Example II: Transcript isoforms and exon array data

In a second example, we show how probe-level exon array data from the Affymetrix GeneChip® Human Exon 1.0 ST platform (data available from, can be plotted along with gene models from Affymetrix as well as gene and transcript annotation from Ensembl. The data of the exon array are not plotted at the exact chromosomal location of the probes in order to clearly visualize alternative splicing events. Most of the exons are represented on the Human Exon 1.0 ST platform by four probes. The location of these four probes are equally spaced in the data plots. Each exon is separated by a vertical line and the exons are linked to their genomic location by connecting lines. This visualization makes it easy to relate alternative exon usage, as observed in the exon array data, to known alternative transcript isoforms in Ensembl (Figure 2). The region highlighted in the plot shows the exon that is not expressed in the samples. To generate this plot, we first create the different subclasses of gdObject, namely: Title, ExonArray, Gene, Transcript, and Legend objects. In addition, we make a custom annotation track using the AnnotationTrack class.
Figure 2

Transcript isoforms and exon array data. Probe-level exon array data is plotted in the top graphic. The data of the exon array is intentionally not plotted on the exact chromosomal location of the probes in order to clearly visualize alternative splicing events. Each line in the top track represents a different sample. Usually, there are four probes per exon on the Affymetrix GeneChip® Human Exon 1.0 ST platform, vertical gray lines group these four probes belonging to the same exon together. The blue connecting lines map these exons to gene models as defined by Affymetrix (green) and Ensembl (orange). Transcript isoforms known for this gene are plotted in dark blue. The region highlighted in the plot by an RectangleOverlay object shows the exon that is not expressed in the samples. One can see that this is a known alternatively spliced exon as annotated by Ensembl.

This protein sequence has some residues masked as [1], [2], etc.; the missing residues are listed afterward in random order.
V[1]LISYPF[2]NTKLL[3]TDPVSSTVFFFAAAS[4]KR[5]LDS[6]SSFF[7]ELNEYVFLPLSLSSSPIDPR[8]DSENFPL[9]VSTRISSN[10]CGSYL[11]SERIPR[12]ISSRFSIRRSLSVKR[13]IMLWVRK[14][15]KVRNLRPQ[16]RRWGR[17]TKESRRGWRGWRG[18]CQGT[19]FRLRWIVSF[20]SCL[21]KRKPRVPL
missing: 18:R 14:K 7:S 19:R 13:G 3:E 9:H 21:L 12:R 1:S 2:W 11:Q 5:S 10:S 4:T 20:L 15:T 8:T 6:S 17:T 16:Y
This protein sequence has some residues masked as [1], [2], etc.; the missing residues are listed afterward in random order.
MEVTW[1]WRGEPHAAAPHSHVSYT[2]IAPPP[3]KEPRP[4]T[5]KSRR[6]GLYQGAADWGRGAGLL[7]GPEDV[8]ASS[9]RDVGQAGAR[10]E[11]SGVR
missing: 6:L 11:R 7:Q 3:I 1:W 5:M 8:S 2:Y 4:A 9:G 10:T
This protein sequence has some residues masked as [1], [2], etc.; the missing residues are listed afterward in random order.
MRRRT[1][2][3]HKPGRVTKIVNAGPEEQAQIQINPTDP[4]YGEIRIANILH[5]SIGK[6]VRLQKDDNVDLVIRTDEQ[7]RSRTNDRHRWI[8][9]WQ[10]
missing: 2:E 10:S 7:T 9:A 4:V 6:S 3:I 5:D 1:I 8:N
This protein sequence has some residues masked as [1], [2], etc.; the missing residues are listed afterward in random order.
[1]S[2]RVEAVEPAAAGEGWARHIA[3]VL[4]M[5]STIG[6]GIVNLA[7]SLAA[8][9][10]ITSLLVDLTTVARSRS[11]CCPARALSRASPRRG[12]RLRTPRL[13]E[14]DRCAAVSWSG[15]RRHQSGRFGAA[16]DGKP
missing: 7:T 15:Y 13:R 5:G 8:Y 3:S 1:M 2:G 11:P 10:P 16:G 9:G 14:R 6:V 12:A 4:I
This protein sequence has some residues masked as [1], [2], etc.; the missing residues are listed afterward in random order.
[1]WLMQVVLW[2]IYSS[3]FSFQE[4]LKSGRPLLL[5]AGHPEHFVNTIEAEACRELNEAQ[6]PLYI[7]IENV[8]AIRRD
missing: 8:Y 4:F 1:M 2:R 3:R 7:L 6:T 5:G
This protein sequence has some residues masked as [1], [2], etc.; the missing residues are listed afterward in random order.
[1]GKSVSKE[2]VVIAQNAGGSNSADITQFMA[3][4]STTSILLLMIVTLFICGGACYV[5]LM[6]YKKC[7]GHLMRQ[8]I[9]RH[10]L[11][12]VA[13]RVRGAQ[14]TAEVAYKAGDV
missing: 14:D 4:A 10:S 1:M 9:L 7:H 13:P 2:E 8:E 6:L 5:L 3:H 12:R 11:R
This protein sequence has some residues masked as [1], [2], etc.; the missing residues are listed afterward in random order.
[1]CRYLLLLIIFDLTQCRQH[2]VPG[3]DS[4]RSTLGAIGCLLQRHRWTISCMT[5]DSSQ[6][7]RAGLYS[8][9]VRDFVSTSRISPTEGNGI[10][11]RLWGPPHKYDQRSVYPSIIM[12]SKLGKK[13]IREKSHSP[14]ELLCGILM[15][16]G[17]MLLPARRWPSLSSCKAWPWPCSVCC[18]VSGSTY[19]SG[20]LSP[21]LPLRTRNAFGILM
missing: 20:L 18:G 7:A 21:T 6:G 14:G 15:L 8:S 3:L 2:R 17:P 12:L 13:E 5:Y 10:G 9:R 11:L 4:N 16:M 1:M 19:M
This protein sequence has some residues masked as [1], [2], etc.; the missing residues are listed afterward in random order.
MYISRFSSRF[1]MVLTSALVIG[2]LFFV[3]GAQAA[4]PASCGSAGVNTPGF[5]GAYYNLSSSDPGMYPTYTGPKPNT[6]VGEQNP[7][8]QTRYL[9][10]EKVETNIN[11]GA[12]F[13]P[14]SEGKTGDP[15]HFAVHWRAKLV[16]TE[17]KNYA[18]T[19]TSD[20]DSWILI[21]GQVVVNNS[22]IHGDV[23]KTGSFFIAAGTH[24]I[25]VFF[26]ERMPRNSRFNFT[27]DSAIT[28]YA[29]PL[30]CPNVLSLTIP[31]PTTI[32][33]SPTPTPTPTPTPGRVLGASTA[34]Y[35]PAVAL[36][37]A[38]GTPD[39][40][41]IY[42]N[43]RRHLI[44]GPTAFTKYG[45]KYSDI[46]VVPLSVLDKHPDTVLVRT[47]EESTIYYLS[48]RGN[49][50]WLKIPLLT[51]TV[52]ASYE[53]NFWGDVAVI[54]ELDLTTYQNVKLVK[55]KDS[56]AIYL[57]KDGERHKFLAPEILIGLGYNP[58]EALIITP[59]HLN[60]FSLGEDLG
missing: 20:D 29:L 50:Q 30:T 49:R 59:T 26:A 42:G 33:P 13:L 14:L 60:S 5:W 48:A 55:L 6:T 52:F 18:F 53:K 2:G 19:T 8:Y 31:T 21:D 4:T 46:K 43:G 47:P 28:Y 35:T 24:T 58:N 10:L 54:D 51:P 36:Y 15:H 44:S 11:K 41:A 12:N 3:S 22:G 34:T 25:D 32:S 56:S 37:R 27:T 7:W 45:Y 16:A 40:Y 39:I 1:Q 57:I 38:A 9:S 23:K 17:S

> data('unrData', package='GenomeGraphs')

> title = makeTitle(text ='ENSG00000009307', color = 'darkred')

> col = colorRampPalette(c('firebrick2','dodgerblue2'))(length(unrData[1,]))

> exon = makeExonArray(intensity = unrData, probeStart = unrPositions[,3], probeEnd = unrPositions[,4],

   probeId = as.character(unrPositions[,1), nProbes = unrNProbes,

   dp = DisplayPars(color = col, mapColor = 'dodgerblue2'), displayProbesets = FALSE)

> affyModel <- makeAnnotationTrack(start = unrPositions[,3], end = unrPositions[,4],

         feature = "gene_model", group = "ENSG00000009307",

         dp = DisplayPars(gene_model = "darkblue"))

> gene = makeGene(id = 'ENSG00000009307', biomart = mart)

> transcript = makeTranscript(id ='ENSG00000009307', biomart = mart)

>legend = makeLegend(text = c('affyModel','Ensembl Gene', 'Ensembl Transcript'),

      fill = c('darkgreen','orange','cornflowerblue'), cex = 0.5)